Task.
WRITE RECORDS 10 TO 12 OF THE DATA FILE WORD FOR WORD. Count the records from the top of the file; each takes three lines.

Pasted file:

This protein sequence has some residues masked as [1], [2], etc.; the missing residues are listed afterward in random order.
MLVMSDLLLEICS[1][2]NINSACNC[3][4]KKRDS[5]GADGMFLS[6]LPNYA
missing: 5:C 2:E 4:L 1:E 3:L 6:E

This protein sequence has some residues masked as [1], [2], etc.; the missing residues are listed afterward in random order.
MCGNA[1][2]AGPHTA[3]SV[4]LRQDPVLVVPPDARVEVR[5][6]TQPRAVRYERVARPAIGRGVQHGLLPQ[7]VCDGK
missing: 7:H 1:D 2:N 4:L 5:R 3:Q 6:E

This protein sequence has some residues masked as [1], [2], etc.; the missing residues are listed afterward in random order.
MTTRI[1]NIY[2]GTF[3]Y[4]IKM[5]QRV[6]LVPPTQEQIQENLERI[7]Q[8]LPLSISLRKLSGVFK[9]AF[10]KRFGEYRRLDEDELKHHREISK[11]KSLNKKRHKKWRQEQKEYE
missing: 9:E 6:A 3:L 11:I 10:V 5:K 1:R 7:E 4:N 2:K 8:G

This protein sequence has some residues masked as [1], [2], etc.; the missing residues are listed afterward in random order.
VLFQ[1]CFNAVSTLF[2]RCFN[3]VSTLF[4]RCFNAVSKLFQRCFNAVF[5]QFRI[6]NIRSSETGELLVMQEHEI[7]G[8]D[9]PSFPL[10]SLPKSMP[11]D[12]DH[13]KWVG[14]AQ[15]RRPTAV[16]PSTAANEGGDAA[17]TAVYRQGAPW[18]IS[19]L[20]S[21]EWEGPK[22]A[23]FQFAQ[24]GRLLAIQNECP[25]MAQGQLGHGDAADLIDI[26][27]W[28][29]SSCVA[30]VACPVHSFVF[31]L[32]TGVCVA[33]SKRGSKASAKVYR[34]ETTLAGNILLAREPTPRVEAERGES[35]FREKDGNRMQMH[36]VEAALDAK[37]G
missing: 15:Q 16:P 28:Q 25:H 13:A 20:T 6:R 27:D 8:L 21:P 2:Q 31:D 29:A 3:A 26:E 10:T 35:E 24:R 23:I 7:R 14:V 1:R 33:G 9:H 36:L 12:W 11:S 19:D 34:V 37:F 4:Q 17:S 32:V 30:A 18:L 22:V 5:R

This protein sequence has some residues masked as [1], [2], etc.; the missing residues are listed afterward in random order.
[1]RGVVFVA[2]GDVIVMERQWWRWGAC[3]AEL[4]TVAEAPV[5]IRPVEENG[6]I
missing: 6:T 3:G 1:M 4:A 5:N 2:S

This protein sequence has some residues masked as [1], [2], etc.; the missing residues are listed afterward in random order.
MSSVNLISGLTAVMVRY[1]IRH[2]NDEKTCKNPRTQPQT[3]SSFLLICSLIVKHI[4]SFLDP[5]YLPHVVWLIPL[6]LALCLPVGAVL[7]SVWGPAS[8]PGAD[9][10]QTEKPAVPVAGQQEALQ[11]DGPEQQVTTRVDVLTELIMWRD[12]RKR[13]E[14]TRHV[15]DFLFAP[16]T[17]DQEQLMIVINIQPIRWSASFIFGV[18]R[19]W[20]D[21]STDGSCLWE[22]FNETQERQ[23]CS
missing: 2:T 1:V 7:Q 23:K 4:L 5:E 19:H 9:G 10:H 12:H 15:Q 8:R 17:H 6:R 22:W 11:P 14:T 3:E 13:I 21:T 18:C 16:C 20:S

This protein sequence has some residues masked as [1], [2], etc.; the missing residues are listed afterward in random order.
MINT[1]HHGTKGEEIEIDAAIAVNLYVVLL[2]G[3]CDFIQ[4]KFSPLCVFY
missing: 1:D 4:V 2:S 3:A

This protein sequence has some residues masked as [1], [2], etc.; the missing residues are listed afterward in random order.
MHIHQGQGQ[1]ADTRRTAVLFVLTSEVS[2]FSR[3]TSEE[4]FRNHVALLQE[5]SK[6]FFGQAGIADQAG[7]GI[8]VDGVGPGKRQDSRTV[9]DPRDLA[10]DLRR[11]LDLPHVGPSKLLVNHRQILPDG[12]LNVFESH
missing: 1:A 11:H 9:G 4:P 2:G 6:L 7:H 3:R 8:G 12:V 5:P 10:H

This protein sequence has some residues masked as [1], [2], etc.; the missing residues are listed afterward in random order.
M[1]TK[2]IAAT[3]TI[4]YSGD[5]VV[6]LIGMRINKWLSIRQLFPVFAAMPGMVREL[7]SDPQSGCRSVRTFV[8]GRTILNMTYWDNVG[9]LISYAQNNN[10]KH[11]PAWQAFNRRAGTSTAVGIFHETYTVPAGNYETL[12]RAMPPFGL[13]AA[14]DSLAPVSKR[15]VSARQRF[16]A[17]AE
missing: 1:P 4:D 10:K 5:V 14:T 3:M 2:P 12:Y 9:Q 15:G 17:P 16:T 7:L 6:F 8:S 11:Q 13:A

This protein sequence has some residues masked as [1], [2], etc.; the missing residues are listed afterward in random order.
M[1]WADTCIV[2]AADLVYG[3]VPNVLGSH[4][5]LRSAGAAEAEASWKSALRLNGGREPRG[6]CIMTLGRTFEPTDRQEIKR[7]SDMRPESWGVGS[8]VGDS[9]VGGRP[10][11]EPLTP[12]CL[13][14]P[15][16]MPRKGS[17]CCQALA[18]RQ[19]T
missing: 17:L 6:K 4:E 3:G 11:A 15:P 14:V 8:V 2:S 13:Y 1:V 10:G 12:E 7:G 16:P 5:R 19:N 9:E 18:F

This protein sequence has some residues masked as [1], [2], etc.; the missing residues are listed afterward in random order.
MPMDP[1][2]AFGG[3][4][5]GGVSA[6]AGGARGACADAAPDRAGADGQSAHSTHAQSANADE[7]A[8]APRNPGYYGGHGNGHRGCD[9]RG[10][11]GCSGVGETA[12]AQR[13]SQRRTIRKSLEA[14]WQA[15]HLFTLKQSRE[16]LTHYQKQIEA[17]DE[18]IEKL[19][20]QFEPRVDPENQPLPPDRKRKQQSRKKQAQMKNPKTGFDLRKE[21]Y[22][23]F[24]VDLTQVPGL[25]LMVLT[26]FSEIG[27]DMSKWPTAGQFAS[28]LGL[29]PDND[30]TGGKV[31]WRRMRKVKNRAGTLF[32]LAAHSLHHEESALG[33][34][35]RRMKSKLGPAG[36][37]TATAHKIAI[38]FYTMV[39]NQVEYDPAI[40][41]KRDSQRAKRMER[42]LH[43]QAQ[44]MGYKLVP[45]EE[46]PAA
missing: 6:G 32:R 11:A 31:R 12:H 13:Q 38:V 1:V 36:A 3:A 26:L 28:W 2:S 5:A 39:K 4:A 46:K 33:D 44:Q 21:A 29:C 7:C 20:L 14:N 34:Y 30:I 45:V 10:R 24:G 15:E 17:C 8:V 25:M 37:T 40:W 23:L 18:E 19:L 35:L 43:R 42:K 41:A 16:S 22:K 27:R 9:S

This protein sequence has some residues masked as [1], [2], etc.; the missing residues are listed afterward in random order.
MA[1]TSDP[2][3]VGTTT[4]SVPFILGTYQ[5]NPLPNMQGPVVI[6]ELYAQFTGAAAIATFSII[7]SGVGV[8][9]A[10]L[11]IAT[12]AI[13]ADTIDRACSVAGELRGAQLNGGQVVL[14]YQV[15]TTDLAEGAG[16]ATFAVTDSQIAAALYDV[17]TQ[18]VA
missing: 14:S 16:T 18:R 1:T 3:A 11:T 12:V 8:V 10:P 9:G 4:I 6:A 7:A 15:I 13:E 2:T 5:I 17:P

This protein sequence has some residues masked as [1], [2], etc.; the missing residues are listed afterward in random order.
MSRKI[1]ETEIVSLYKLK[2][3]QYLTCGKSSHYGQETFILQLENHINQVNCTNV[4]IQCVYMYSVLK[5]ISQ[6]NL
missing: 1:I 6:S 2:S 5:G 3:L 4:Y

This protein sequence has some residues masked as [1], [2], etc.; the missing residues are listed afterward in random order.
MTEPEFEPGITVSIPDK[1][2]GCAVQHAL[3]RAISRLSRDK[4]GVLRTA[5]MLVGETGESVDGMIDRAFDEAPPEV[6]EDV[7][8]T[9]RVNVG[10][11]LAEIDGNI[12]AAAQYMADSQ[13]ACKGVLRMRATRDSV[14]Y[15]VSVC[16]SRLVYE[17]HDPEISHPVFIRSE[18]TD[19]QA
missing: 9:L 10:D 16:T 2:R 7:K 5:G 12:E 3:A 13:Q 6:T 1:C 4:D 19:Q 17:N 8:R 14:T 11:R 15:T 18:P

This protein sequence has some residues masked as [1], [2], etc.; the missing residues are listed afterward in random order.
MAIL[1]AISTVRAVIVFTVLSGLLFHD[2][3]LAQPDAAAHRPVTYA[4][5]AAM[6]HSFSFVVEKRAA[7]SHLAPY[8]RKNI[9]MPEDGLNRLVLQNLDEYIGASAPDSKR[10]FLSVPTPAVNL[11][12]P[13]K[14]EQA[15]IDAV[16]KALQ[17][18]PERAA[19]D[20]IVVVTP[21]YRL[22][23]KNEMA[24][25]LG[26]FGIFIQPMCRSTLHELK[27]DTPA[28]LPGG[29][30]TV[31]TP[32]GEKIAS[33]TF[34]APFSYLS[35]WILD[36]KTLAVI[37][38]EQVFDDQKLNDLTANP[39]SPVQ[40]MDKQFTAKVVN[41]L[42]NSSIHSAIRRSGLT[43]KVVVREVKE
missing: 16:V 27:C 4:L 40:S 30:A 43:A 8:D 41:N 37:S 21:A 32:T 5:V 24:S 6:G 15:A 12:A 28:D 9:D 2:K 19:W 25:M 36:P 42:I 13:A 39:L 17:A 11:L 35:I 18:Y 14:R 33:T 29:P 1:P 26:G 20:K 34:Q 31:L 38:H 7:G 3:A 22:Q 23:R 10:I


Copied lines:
This protein sequence has some residues masked as [1], [2], etc.; the missing residues are listed afterward in random order.
M[1]WADTCIV[2]AADLVYG[3]VPNVLGSH[4][5]LRSAGAAEAEASWKSALRLNGGREPRG[6]CIMTLGRTFEPTDRQEIKR[7]SDMRPESWGVGS[8]VGDS[9]VGGRP[10][11]EPLTP[12]CL[13][14]P[15][16]MPRKGS[17]CCQALA[18]RQ[19]T
missing: 17:L 6:K 4:E 3:G 11:A 15:P 14:V 8:V 2:S 13:Y 1:V 10:G 12:E 7:G 16:P 5:R 19:N 9:E 18:F

This protein sequence has some residues masked as [1], [2], etc.; the missing residues are listed afterward in random order.
MPMDP[1][2]AFGG[3][4][5]GGVSA[6]AGGARGACADAAPDRAGADGQSAHSTHAQSANADE[7]A[8]APRNPGYYGGHGNGHRGCD[9]RG[10][11]GCSGVGETA[12]AQR[13]SQRRTIRKSLEA[14]WQA[15]HLFTLKQSRE[16]LTHYQKQIEA[17]DE[18]IEKL[19][20]QFEPRVDPENQPLPPDRKRKQQSRKKQAQMKNPKTGFDLRKE[21]Y[22][23]F[24]VDLTQVPGL[25]LMVLT[26]FSEIG[27]DMSKWPTAGQFAS[28]LGL[29]PDND[30]TGGKV[31]WRRMRKVKNRAGTLF[32]LAAHSLHHEESALG[33][34][35]RRMKSKLGPAG[36][37]TATAHKIAI[38]FYTMV[39]NQVEYDPAI[40][41]KRDSQRAKRMER[42]LH[43]QAQ[44]MGYKLVP[45]EE[46]PAA
missing: 6:G 32:R 11:A 31:R 12:H 13:Q 38:V 1:V 36:A 3:A 26:L 28:W 2:S 5:A 39:K 4:A 46:K 33:D 44:Q 21:A 29:C 7:C 20:L 14:N 34:Y 30:I 45:V 10:R 24:G 15:E 17:C 8:V 25:M 37:T 40:W 23:L 18:E 19:L 35:L 43:R 42:K 41:A 16:S 22:K 27:R 9:S

This protein sequence has some residues masked as [1], [2], etc.; the missing residues are listed afterward in random order.
MA[1]TSDP[2][3]VGTTT[4]SVPFILGTYQ[5]NPLPNMQGPVVI[6]ELYAQFTGAAAIATFSII[7]SGVGV[8][9]A[10]L[11]IAT[12]AI[13]ADTIDRACSVAGELRGAQLNGGQVVL[14]YQV[15]TTDLAEGAG[16]ATFAVTDSQIAAALYDV[17]TQ[18]VA
missing: 14:S 16:T 18:R 1:T 3:A 11:T 12:V 8:V 10:P 9:G 4:I 6:A 7:A 15:I 13:E 2:T 5:I 17:P